Used a larger electric typewriter in seminary with a special eraser cartridge that eliminated the need for whiteout, and then bought my first computer in the mid 80s ? TI 99-4a. Remember those? Cartridges, 5 ? inch floppies, a cassette recorder to hold data, and a 13 inch black and white TV as a monitor. I mostly just played primitive games on it.
Moved to Asia and started hearing about email, then after 5 years back to the USA and bought a bunch of computer parts at a show in NJ, and with my brother-in-law?s help, built my first PC ? 2.5 gig hard drive and 166 processor. I was the envy of many with such a powerful machine.
Have used several PCs since, and have a Dell desktop at home and work. BUT, I bought a macbook (my first laptop/notebook) a year ago and am learning to love it. Still like and am more familiar with PCs, but when my home desktop fails, will probably replace with a Mac. PC or Mac ? they both beat the typewriter!!!



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Tim

posted August 1, 2008 at 3:05 pm


As I have heard you say Scot – When I told you I bought my Mac, I have received the Holy Spirit. :)



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Dana Ames

posted August 1, 2008 at 3:32 pm


Linux Mike, email me please- I have questions!
ldames at pacific dot net
Dana



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Bob Smallman

posted August 1, 2008 at 7:22 pm

Tim Gombis

posted August 1, 2008 at 8:35 pm


I told our kids the other day that when I was in college, we had to learn the DOS commands. Sarah and I used an electronic typewriter to do our papers, and then for grad school (in ’94), I used a Gateway 486. Unbelievable how all the technology has changed. I’m turning back to my Moleskine to reconnect with reality…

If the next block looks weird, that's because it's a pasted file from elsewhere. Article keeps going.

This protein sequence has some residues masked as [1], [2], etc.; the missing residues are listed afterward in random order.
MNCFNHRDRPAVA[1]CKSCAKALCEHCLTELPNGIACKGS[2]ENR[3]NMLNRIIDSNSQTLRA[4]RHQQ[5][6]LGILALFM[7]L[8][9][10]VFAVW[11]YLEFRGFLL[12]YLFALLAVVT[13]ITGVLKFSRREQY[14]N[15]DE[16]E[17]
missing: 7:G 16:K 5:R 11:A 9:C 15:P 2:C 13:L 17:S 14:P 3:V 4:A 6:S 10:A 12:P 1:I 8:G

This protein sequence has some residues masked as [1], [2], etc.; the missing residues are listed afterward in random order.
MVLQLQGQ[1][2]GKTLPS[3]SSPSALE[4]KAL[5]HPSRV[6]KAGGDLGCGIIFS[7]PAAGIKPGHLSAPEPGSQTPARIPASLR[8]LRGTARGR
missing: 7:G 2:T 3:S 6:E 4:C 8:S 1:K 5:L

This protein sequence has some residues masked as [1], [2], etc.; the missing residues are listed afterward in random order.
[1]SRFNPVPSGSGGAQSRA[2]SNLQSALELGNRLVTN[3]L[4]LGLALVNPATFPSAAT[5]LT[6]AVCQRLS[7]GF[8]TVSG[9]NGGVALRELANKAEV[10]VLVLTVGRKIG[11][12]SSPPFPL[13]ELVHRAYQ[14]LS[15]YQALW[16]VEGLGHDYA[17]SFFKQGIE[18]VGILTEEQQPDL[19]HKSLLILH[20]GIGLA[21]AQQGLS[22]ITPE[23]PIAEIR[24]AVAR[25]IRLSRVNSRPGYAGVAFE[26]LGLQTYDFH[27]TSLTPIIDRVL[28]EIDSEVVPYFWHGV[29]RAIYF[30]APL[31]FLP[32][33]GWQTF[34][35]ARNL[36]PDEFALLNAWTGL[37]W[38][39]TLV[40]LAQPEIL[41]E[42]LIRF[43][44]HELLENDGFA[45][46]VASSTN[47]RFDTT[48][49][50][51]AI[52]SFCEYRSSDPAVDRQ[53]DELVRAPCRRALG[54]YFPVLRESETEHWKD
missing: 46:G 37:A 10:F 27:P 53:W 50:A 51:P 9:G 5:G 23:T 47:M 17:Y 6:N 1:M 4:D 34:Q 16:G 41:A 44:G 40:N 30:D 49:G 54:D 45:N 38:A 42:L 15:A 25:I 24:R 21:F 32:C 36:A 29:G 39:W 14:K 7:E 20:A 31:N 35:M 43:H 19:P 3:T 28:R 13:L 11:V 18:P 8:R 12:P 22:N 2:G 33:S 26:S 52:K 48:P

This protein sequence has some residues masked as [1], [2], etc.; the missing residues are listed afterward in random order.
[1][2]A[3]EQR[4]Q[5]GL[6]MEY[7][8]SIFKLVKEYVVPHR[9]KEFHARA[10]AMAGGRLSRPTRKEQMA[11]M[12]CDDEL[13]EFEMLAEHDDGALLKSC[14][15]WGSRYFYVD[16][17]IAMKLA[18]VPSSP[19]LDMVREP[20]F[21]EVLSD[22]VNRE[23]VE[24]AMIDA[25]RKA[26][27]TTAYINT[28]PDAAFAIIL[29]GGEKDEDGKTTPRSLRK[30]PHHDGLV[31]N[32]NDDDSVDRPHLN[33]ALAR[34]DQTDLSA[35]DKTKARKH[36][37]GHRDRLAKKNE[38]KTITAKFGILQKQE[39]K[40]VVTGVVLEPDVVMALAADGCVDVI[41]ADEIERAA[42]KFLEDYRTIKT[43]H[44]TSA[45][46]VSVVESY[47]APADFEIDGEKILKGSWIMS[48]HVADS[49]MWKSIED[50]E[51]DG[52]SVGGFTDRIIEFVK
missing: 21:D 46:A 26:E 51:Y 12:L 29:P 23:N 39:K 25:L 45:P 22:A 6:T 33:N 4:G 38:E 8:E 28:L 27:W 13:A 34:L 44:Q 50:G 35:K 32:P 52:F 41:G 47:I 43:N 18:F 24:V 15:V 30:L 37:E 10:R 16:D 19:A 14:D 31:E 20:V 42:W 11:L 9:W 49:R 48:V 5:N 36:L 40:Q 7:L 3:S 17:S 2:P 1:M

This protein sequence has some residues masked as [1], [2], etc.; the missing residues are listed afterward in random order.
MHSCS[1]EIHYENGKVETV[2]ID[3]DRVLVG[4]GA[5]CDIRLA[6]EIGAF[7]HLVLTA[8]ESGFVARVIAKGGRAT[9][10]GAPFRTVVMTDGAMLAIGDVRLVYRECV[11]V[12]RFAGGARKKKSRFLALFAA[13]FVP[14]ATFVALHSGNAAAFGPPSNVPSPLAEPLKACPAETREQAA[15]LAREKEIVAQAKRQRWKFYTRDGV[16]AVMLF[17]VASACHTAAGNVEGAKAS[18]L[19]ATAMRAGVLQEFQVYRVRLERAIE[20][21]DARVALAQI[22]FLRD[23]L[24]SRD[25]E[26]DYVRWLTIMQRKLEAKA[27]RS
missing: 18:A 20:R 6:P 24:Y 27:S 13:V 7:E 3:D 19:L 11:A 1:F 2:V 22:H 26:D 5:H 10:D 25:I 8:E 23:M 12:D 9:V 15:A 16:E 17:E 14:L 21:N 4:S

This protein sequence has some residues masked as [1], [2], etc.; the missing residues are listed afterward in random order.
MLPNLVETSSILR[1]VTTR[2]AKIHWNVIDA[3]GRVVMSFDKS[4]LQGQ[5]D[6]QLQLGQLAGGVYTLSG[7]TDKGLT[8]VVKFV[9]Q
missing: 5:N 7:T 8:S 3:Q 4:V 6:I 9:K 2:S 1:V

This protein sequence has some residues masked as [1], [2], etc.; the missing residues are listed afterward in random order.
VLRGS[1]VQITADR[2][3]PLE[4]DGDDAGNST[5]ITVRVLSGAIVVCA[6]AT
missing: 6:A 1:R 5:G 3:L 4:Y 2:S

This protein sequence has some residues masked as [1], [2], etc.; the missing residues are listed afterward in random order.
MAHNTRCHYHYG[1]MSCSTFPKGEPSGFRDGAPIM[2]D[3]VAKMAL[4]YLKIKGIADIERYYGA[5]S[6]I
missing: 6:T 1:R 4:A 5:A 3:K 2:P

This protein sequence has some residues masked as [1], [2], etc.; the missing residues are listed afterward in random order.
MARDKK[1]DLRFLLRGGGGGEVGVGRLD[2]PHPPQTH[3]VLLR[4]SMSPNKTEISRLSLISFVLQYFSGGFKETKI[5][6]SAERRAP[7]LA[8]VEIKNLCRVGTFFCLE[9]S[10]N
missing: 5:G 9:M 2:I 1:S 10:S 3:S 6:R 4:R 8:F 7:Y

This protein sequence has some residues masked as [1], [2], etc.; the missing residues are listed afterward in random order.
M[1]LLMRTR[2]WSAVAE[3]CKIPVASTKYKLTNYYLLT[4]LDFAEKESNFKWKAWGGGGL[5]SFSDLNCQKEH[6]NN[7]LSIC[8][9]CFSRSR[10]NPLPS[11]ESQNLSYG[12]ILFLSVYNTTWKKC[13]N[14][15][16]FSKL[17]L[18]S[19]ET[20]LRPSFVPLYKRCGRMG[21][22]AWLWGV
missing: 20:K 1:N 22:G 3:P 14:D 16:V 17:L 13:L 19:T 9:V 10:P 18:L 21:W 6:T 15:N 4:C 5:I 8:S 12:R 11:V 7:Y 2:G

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Cameron

posted August 1, 2008 at 10:50 pm


When I first went to University (1991) they had a lab full of Macs in the library you could book in two hour blocks. I soon ended up with a 286 IBM compatible that ran DOS 3.0 and WordPerfect 5.0.
Years later, once I finally got some money I bought a computer and installed GNU/Linux, and it’s the best thing I’ve ever done. When I’m in the office working at our XP machines I can’t believe how brain dead it all is—I feel like I’m playing with a toy. The best thing, though, is that with a Linux machine you have as much control over the machine as you want. It’s free in every sense of the word.



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Cheryl

posted August 2, 2008 at 9:32 am


In 1990, I bought my first computer, a Mac IIsi (40 MB hard drive, 1 MB of RAM, and a 25 MHz processor). I fell in love!
Almost 20 years later and a career made using Macs for graphic design, my 10th consecutive Mac is a Mac Pro Quad with a 250 GB hard drive, 12 GB of RAM (yes, 12 gigabytes), and two 2.6 GHz processors.
Yes, Macs are more expensive, but I liken the Mac vs. PC situation something like the difference between a Mercedes and a Chevy. They’ll both get you were you want to go, but the difference in the quality, reliability, and comfort of the journey will be evident eventually. :)



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Scot McKnight

posted August 2, 2008 at 10:21 am


Cheryl,
Do you drive a Mercedes?